Wednesday, June 4, 2014

Lifestyle: Brazil and the World Cup

Brazil and the World Cup - why I'm in favor of a festive event with no incidents.

Brazilians should be ecstatic, more than euphoric, after all, 2014 World Cup opening day on June 12th is just around the corner. Instead, there are plans for public demonstrations against the Cup. Against FIFA. Against Brazil's government. Why now?

Brazil's socioeconomic issues are not new. However, the ridiculous expenses lavishly wasted on new state-of-the art stadiums for the Cup, and recent scandalous money laundering by the government, have awaken the giant. Prohibitive health costs and unsanitary conditions of many public hospitals are escalating;  unprepared teachers, lack of educational materials and a deteriorating public school system, have awaken the giant. 

In a nutshell - and this is tip of the iceberg only - money spent on stadiums vs no money spent on health, education and basic needs in general, is the cherry on top that awakened the giant. But this is still a very sensitive and polemic topic to discuss. As a Brazilian, football, is in your blood. You are born with the love for the sport. After all, Brazil has been to all the 19th previous competitions and won 5 times, more than any other country. Brazil has also hosted the World Cup back in 1950.

The image of the country seen outside of Brazil is different than what Brazilians experience. As the country is being portrayed somewhat in a positive light, with steady economic growth, the population experiences the highest taxes in the world, a continuous inflation where a PS 4 will cost close to US$1,000 or more, education is lacking, and the health system is shameful. Doctors complain about the lack of proper materials and basic sanitation in the public hospitals, where it's common for patients to wait days on the floor without assistance. Brutal, awful, cruel reality, which has now, finally, seem to have hit the conscience of the people, resulting in a country-wide dissatisfaction with the current political regime. It's better now than never. This year, there will also be presidential elections. But the World Cup is threatened. Threats of manifestations, barricades to prevent spectators into the stadiums, anger and aggression directed at the soccer players are out there.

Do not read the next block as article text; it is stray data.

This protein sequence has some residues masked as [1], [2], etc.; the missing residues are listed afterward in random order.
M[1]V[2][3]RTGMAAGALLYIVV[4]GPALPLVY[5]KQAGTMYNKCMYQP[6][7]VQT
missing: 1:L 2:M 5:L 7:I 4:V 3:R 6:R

I don't agree with such demonstrations during the World Cup. I agree that the giant needed to wake up. No doubt about that. After all, corrupt politicians have been controlling the country for many years, and it's time to stop it. So let's barricade the Congress and not allow these law makers and thieves of the public money to be empowered once again. Let's demonstrate against corruption before and during the elections. Let's show our dissatisfaction towards the politicians, not the players. Election is around the corner.

Let's welcome, with open arms, the visitors who are eager to experience Brazil's culture, beauty, beaches and football. Let's play a fair and beautiful game by treating them with respect. Let's show the world that, although we do have problems, we are good hosts and will handle our dirty laundry when the guests are gone. Let's celebrate the sport that brings us closer together, the ecstasy of a goal, the colors, the screams, the flags, the beauty of this diverse spectacle that, for one month every four years, brings excitement to the world.

My hope is that the giant doesn't go back to sleep after the World Cup. When we need to be alert, awaken and conscious of our choices the most, is with a vote coming up in the next few months. Not during a festive time. The World Cup is a done deal. Brazil was chosen, it is the host. Now let it happen, without incidents, and let's get over it. Get ready to show what we are made of. Presidential elections 2014 - the next chapter. Let the World Cup be.

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